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fwd: Alternative access techniques

From: Judy Brewer <jbrewer@w3.org>
Date: Thu, 16 Sep 1999 20:21:31 -0400
Message-Id: <>
To: w3c-wai-eo@w3.org
I'm forwarding Alan's message to the list, as it looks like it was intended
for the list.

- Judy

>Date: Thu, 16 Sep 1999 13:53:54 -0400 (EDT)
>From: Alan Cantor <acantor@oise.utoronto.ca>
>To: Judy Brewer <jbrewer@w3.org>
>Subject: Alternative access techniques
>Hello EOWG members,
>Here are a few notes on alternative access techniques. I will not be able
>to attend Friday's meeting... I will be in Ottawa doing a presentation
>that morning.
>- Many people with disabilties use alternative access techniques and/or
>assistive technologies when using the Web. 
>- Alternative access techniques refer to the different ways that someone
>can use a computer.
>- A very common alternative access strategy is keyboard-only techniques,
>i.e., using the computer without the mouse. Keyboard-only techniques are
>indispensible for people who are blind, have certain kinds of mobility
>impairments, and who have mouse-induced repetitive strain injuries. The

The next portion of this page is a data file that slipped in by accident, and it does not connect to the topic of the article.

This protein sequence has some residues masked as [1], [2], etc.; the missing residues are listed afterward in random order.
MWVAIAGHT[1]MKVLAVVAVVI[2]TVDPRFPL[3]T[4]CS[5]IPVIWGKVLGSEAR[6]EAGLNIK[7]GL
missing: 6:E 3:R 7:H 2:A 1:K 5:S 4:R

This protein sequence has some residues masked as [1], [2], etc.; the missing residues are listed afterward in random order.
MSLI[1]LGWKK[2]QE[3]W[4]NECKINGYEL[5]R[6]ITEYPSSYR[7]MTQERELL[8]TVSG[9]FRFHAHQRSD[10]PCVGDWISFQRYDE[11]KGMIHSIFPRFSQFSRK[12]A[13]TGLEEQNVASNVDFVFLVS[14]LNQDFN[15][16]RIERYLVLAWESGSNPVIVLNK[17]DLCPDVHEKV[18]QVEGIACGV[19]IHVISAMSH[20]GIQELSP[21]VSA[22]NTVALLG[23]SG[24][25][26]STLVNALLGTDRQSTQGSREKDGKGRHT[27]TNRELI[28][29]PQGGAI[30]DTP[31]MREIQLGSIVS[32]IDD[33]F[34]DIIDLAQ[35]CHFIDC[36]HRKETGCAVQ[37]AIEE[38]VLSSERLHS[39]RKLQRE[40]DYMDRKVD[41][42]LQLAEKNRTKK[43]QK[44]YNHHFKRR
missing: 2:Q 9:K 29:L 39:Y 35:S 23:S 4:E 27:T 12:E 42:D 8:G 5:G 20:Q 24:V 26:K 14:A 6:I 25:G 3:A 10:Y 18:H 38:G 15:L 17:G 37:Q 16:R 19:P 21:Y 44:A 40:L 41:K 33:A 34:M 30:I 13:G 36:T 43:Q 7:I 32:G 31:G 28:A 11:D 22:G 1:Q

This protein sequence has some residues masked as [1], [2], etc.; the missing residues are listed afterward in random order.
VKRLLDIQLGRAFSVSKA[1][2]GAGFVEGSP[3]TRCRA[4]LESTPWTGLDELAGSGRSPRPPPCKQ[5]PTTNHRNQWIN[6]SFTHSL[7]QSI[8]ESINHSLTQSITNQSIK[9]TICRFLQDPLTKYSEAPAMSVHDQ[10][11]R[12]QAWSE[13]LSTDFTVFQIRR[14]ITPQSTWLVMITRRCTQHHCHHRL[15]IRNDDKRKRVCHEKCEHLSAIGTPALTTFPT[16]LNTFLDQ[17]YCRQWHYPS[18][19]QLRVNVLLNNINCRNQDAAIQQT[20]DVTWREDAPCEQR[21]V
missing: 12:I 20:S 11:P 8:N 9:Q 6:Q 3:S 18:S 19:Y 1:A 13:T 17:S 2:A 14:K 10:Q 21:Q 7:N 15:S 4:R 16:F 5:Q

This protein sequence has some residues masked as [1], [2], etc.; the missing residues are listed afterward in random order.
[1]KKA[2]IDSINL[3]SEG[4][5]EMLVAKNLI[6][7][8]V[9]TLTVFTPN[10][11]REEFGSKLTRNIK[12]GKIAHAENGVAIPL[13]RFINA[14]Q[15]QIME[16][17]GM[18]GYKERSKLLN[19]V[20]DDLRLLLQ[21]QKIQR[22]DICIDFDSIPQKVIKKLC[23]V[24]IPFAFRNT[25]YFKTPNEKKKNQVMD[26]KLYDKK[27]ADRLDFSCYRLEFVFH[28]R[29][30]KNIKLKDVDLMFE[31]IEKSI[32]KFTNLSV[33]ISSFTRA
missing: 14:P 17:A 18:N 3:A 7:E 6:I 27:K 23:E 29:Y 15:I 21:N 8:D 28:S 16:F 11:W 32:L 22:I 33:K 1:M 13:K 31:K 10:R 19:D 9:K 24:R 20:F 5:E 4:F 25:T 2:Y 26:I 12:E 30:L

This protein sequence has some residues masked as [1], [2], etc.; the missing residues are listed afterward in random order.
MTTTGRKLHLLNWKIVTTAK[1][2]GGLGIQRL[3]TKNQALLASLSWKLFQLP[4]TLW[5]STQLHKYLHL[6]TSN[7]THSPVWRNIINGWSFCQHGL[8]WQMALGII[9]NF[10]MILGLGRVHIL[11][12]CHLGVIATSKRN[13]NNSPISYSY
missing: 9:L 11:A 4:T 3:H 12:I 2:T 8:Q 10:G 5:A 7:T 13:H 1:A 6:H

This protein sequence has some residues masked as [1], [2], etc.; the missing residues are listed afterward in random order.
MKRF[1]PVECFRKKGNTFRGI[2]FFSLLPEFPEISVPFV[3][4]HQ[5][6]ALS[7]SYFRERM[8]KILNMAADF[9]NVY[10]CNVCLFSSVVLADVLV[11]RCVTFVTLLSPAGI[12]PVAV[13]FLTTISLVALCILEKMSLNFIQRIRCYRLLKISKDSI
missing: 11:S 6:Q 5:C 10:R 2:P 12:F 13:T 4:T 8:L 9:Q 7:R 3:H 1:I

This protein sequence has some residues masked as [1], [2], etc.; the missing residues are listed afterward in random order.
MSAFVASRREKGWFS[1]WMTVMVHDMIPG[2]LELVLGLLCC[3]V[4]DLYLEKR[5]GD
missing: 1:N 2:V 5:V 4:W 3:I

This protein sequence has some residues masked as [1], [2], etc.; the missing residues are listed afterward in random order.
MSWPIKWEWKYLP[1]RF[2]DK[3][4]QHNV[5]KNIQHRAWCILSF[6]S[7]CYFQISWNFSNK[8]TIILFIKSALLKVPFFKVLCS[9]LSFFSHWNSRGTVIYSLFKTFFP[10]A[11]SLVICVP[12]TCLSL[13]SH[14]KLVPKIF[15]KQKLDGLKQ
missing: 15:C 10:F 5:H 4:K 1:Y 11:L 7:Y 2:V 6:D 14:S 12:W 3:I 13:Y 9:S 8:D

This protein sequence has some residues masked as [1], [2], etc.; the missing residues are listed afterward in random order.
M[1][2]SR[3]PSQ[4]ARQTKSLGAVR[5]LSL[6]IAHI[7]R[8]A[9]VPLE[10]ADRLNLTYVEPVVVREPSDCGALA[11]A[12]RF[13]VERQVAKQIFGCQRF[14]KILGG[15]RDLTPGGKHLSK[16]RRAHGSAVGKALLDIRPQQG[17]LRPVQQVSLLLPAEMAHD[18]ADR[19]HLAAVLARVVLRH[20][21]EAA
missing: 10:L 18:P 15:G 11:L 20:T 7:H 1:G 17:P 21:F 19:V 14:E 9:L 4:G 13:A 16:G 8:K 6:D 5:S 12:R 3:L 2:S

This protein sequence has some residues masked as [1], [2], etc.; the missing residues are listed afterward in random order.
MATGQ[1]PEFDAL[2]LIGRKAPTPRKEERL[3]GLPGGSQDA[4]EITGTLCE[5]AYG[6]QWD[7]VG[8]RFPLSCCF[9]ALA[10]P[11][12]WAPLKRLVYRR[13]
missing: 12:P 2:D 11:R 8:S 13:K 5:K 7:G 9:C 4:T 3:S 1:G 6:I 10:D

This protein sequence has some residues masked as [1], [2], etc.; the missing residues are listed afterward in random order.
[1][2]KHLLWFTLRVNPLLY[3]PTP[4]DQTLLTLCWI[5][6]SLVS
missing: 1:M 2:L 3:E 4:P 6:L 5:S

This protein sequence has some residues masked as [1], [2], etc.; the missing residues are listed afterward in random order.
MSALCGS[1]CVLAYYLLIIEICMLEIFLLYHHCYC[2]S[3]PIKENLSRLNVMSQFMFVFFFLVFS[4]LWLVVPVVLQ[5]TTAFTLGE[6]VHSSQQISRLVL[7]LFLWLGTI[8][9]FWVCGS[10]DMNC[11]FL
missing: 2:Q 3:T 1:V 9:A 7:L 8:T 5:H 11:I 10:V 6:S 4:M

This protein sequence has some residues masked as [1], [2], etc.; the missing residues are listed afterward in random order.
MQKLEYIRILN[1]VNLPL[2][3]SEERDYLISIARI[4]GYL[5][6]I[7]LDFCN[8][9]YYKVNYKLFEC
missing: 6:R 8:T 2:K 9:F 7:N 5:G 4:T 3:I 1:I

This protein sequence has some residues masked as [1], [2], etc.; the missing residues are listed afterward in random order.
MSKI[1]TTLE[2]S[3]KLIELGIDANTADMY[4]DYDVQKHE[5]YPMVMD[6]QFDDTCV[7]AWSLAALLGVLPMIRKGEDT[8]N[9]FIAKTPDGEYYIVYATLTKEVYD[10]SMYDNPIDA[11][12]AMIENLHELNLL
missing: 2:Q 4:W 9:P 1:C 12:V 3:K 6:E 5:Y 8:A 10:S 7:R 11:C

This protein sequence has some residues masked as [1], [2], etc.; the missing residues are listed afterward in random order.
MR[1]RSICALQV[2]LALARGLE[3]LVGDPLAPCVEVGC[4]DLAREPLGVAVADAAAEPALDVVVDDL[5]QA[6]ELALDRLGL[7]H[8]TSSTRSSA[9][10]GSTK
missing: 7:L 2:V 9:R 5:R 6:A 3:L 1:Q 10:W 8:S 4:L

>methods are also useful to people with low-vision, certain learning
>disabilities, "power-users," and individuals whose mouse is broken or who
>use laptop PCs with awkward mouse emulators.
>- Many alternative access techniques are supported by the operating
>systems and its applications. For example, in both Windows and Java the
>F10 key puts focus on the menu bar. To open a menu, press F10, then press
>the underlined letter (e.g., F for File, E for Edit) or navigate to the
>menu with the left or right arrow keys.
>- Other alternative access techniques require the intallation of
>third-party software or add-ins. For example, on the Macintosh, menu
>selection via the keyboard usually requires special software.
>- Macro and key remapping software make possible custom alternative access
>techniques. Writing macros and assigning them to keys/making custom
>toolbars are ways that people with disabilties can use poorly-designed or
>visually-oriented browsers more efficiently. For example, a user with an
>upper-body mobility impairment might use macro software to define a single
>key (say F12) to send the "Tab" key five times as a way to quicken
>browsing of long pages.
Judy Brewer    jbrewer@w3.org    +1.617.258.9741    http://www.w3.org/WAI
Director, Web Accessibility Initiative (WAI) International Program Office
World Wide Web Consortium (W3C)
MIT/LCS Room NE43-355, 545 Technology Square, Cambridge, MA,  02139,  USA
Received on Friday, 17 September 1999 01:50:16 UTC

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